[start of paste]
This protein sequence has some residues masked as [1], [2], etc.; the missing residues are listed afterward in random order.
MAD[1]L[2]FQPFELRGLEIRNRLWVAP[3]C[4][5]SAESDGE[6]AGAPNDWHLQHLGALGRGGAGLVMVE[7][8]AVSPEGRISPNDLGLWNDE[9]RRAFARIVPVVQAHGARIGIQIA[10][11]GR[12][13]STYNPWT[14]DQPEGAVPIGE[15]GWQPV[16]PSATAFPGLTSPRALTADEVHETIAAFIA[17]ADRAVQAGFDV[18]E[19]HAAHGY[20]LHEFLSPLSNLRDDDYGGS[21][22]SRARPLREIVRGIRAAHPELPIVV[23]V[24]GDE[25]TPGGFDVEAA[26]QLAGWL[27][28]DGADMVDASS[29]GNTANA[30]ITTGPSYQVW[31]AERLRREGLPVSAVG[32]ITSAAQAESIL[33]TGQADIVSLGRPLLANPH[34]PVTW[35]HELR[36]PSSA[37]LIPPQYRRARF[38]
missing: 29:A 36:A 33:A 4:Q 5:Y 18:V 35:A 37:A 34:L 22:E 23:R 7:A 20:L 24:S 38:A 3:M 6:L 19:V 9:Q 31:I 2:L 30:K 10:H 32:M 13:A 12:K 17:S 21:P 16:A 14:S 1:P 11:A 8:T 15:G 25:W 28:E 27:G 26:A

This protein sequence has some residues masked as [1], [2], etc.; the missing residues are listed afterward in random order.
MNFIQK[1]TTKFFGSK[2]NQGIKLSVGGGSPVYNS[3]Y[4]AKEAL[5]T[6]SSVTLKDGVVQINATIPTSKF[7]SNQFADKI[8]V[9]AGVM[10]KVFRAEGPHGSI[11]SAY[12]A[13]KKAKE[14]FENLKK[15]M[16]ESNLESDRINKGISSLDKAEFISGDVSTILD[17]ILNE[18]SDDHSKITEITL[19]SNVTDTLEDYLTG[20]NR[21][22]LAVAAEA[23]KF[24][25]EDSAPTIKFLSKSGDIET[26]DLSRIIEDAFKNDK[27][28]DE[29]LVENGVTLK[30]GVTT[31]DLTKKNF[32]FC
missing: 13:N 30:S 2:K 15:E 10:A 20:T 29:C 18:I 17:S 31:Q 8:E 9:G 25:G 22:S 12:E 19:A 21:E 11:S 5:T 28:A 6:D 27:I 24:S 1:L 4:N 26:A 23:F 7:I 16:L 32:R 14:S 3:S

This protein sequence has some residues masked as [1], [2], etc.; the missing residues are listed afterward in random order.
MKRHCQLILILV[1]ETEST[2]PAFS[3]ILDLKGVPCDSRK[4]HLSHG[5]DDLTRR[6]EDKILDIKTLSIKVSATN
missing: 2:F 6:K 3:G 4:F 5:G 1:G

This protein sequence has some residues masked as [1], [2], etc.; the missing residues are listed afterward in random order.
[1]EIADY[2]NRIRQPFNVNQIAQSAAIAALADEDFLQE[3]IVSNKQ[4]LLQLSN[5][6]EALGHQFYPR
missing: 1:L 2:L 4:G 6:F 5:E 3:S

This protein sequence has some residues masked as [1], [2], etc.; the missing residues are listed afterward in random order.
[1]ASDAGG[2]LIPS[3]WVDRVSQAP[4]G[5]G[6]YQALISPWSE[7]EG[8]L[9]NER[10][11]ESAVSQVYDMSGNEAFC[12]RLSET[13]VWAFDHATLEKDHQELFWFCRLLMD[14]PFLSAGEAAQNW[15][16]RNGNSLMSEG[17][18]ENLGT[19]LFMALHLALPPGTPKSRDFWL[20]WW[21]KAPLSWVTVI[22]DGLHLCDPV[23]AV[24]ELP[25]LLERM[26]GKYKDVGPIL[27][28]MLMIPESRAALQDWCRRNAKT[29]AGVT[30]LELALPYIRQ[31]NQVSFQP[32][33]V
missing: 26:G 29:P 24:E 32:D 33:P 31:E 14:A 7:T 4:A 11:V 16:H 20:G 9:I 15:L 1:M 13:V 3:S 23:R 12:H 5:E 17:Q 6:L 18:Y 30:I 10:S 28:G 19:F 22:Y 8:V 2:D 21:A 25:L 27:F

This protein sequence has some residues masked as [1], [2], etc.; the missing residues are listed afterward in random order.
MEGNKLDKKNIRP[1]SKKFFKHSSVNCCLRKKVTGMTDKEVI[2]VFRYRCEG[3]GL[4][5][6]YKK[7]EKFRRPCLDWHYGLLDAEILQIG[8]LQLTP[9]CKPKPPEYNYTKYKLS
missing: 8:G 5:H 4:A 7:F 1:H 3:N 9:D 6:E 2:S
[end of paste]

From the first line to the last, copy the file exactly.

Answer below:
This protein sequence has some residues masked as [1], [2], etc.; the missing residues are listed afterward in random order.
MAD[1]L[2]FQPFELRGLEIRNRLWVAP[3]C[4][5]SAESDGE[6]AGAPNDWHLQHLGALGRGGAGLVMVE[7][8]AVSPEGRISPNDLGLWNDE[9]RRAFARIVPVVQAHGARIGIQIA[10][11]GR[12][13]STYNPWT[14]DQPEGAVPIGE[15]GWQPV[16]PSATAFPGLTSPRALTADEVHETIAAFIA[17]ADRAVQAGFDV[18]E[19]HAAHGY[20]LHEFLSPLSNLRDDDYGGS[21][22]SRARPLREIVRGIRAAHPELPIVV[23]V[24]GDE[25]TPGGFDVEAA[26]QLAGWL[27][28]DGADMVDASS[29]GNTANA[30]ITTGPSYQVW[31]AERLRREGLPVSAVG[32]ITSAAQAESIL[33]TGQADIVSLGRPLLANPH[34]PVTW[35]HELR[36]PSSA[37]LIPPQYRRARF[38]
missing: 29:A 36:A 33:A 4:Q 5:Y 18:V 35:A 37:A 34:L 22:E 23:R 7:A 20:L 24:S 38:A 3:M 6:L 19:V 9:Q 31:I 2:L 30:K 10:H 32:M 13:A 12:K 17:S 21:P 16:A 14:S 1:P 11:A 8:T 15:G 25:W 28:E 27:G 26:A

This protein sequence has some residues masked as [1], [2], etc.; the missing residues are listed afterward in random order.
MNFIQK[1]TTKFFGSK[2]NQGIKLSVGGGSPVYNS[3]Y[4]AKEAL[5]T[6]SSVTLKDGVVQINATIPTSKF[7]SNQFADKI[8]V[9]AGVM[10]KVFRAEGPHGSI[11]SAY[12]A[13]KKAKE[14]FENLKK[15]M[16]ESNLESDRINKGISSLDKAEFISGDVSTILD[17]ILNE[18]SDDHSKITEITL[19]SNVTDTLEDYLTG[20]NR[21][22]LAVAAEA[23]KF[24][25]EDSAPTIKFLSKSGDIET[26]DLSRIIEDAFKNDK[27][28]DE[29]LVENGVTLK[30]GVTT[31]DLTKKNF[32]FC
missing: 13:N 30:S 2:K 15:E 10:A 20:T 29:C 18:I 17:S 31:Q 8:E 9:G 25:G 22:S 12:E 19:A 21:E 11:S 5:T 28:A 6:D 27:I 24:S 1:L 4:N 26:A 23:F 7:I 16:L 32:R 14:S 3:S

This protein sequence has some residues masked as [1], [2], etc.; the missing residues are listed afterward in random order.
MKRHCQLILILV[1]ETEST[2]PAFS[3]ILDLKGVPCDSRK[4]HLSHG[5]DDLTRR[6]EDKILDIKTLSIKVSATN
missing: 2:F 6:K 3:G 4:F 5:G 1:G

This protein sequence has some residues masked as [1], [2], etc.; the missing residues are listed afterward in random order.
[1]EIADY[2]NRIRQPFNVNQIAQSAAIAALADEDFLQE[3]IVSNKQ[4]LLQLSN[5][6]EALGHQFYPR
missing: 1:L 2:L 4:G 6:F 5:E 3:S

This protein sequence has some residues masked as [1], [2], etc.; the missing residues are listed afterward in random order.
[1]ASDAGG[2]LIPS[3]WVDRVSQAP[4]G[5]G[6]YQALISPWSE[7]EG[8]L[9]NER[10][11]ESAVSQVYDMSGNEAFC[12]RLSET[13]VWAFDHATLEKDHQELFWFCRLLMD[14]PFLSAGEAAQNW[15][16]RNGNSLMSEG[17][18]ENLGT[19]LFMALHLALPPGTPKSRDFWL[20]WW[21]KAPLSWVTVI[22]DGLHLCDPV[23]AV[24]ELP[25]LLERM[26]GKYKDVGPIL[27][28]MLMIPESRAALQDWCRRNAKT[29]AGVT[30]LELALPYIRQ[31]NQVSFQP[32][33]V
missing: 26:G 29:P 24:E 32:D 33:P 31:E 14:A 7:T 4:A 11:V 16:H 20:G 9:I 15:L 1:M 13:V 3:S 23:R 12:H 5:E 17:Q 6:L 18:Y 30:I 10:S 28:G 19:F 22:Y 8:V 2:D 21:A 25:L 27:F

This protein sequence has some residues masked as [1], [2], etc.; the missing residues are listed afterward in random order.
MEGNKLDKKNIRP[1]SKKFFKHSSVNCCLRKKVTGMTDKEVI[2]VFRYRCEG[3]GL[4][5][6]YKK[7]EKFRRPCLDWHYGLLDAEILQIG[8]LQLTP[9]CKPKPPEYNYTKYKLS
missing: 8:G 5:H 4:A 7:F 1:H 3:N 9:D 6:E 2:S